BERLIN (Reuters) - Big problems are prompting big ideas about reforming Germany’s utility sector ranging from a super-merger among players in the “big four” to creating a “bad” utility to take over loss-making plants.
The business model for German utilities has crumbled over the last three years, rocked by the country’s decision to drop nuclear energy by 2022, record-low wholesale power prices and a boom in solar and wind power capacity that is pushing coal and gas plants off the grid.
Shares in top listed utilities E.ON (EONGn.DE), RWE (RWEG.DE) and EnBW (EBKG.DE) have shed a combined 40 billion euros ($54.25 billion) in market value since Japan’s Fukushima disaster in March 2011 which prompted Germany to spur its exit from nuclear.
Their value is down 35-47 percent versus a 15-percent decline on the broader STOXX European 600 utility index .SX6P over that period.
“The pressure for consolidation is building up and will result in takeovers, mergers, other forms of cooperation, but also in players dropping out of the market,” said Norbert Schwieters, head of global power & utilities at PwC.
Peter Terium, chief executive of RWE, has said the energy industry remains “too fragmented” and faces a wave of consolidation.
Some signs of movement are already emerging.
Sweden’s Vattenfall VATN.UL this month agreed to sell its majority stake in Hamburg’s electricity grid back to the city, giving Scandinavia’s biggest utility a capital gain of at least 300 million euros.
However, finding buyers for other assets, including loss-making power plants, could prove harder, financial and industry sources said.
Some argue a better approach would be a merger to create a German super utility better able to compete internationally.
EU Energy Commissioner Guenther Oettinger has voiced support for a merger of E.ON and RWE, for example, to ensure Germany remains a player in global energy.
In terms of valuation, E.ON and RWE look cheap compared with international rivals. They trade at an average EV/EBITDA multiple of 3.5, less than half the 7.5 for the global utility sector, according to Thomson Reuters Starmine data.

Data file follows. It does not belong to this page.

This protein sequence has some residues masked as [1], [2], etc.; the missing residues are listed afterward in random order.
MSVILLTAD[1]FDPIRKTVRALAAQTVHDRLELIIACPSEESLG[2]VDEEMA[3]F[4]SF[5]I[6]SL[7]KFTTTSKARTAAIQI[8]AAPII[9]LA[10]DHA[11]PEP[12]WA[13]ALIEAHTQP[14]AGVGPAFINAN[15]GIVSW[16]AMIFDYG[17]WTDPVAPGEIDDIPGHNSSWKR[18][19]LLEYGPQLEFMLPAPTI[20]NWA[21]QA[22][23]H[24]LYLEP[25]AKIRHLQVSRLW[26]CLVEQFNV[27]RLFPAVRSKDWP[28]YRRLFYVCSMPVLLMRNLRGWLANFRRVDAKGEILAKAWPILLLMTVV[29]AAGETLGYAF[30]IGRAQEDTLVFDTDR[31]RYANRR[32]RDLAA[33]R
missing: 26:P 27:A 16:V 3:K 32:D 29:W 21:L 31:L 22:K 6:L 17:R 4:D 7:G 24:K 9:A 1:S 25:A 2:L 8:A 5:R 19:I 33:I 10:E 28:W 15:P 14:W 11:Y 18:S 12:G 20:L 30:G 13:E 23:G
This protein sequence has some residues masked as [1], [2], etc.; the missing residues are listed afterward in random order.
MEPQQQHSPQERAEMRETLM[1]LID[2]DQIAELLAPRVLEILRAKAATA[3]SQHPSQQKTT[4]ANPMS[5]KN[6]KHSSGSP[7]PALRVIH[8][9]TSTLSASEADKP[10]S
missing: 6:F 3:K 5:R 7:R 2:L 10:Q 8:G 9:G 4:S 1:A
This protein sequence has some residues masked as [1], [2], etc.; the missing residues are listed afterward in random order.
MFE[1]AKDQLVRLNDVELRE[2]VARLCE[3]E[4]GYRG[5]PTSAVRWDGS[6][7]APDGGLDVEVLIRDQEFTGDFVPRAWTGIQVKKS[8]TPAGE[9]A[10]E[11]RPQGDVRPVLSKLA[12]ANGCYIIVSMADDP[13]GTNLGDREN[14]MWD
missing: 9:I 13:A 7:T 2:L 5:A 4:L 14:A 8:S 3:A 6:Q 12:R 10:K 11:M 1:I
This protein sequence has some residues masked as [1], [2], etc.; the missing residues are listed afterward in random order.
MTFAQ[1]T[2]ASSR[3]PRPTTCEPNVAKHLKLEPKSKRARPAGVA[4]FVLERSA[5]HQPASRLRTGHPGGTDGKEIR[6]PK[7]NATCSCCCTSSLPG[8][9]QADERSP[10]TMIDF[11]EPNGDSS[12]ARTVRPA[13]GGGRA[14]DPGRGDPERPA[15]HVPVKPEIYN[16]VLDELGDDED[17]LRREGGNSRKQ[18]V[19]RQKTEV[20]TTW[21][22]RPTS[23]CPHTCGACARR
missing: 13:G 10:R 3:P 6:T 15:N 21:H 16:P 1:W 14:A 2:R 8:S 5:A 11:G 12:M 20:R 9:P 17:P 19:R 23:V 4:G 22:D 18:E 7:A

One senior source close to both companies, who declined to be named, said there was sufficient overlap between the two companies that a merger would make sense.
E.ON and RWE both declined to comment.
A combination of the two would create a utility with a market capitalisation of $59 billion, second only to EDF (EDF.PA) as Europe’s largest utility by market value, which is 84.44-percent owned by the French government.
While critics have argued that such a merger would do little more than lump together companies facing the same structural crisis, and create anti-trust issues, proponents see it as a necessary step.
“In the medium-term or long term, something bigger may happen on the generation side,” said Frederic van Parijs, senior portfolio manager at ING, a holder of E.ON shares.
“I would not be surprised if the landscape looks very different in 5-10 years.”
Germany’s utility sector is no stranger to big M&A deals. Its biggest utility, E.ON, was created through the merger of industrial giants VEBA and VIAG in 2000.
In 2011, RWE and Spain’s Iberdrola (IBE.MC) came close to a 60-billion-euro tie-up, sources said, but the plan was scrapped due to unresolved shareholder issues and RWE’s already gloomy business outlook.
Government could also play a role by creating a “bad utility”, an idea inspired by the crisis in the financial sector where billions of toxic assets were taken off banks’ balance sheets and placed in so-called bad banks, government-backed warehouses for foundering assets.
E.ON and RWE alone are mothballing or closing more than 15,000 megawatts (MW) of capacity, the equivalent of about 15 nuclear plants, citing low power prices and operational hours for gas and coal plants shortened by surplus renewable capacity.
With thousands of megawatts in the red, industry experts are discussing whether a “bad bank” model might make sense for the energy sector.
“As part of this scenario, you would have a big publicly owned utility, which unifies loss-making plants similar to a public financing fund,” said Michael Salcher, partner at consultancy KPMG.
For the time being, Germany’s ruling coalition has mooted a plant-by-plant approach under a so-called ‘capacity mechanism’ that would compensate utilities for keeping loss-making plants online.
Yet even that could be a long way off, said Roland Vetter, head of research at CF Partners, a financial advisory firm.
“It is understandable that politicians would like to push such a big decision as far away as possible because it most likely will lead to additional system costs,” Vetter said.
Editing by Jason Neely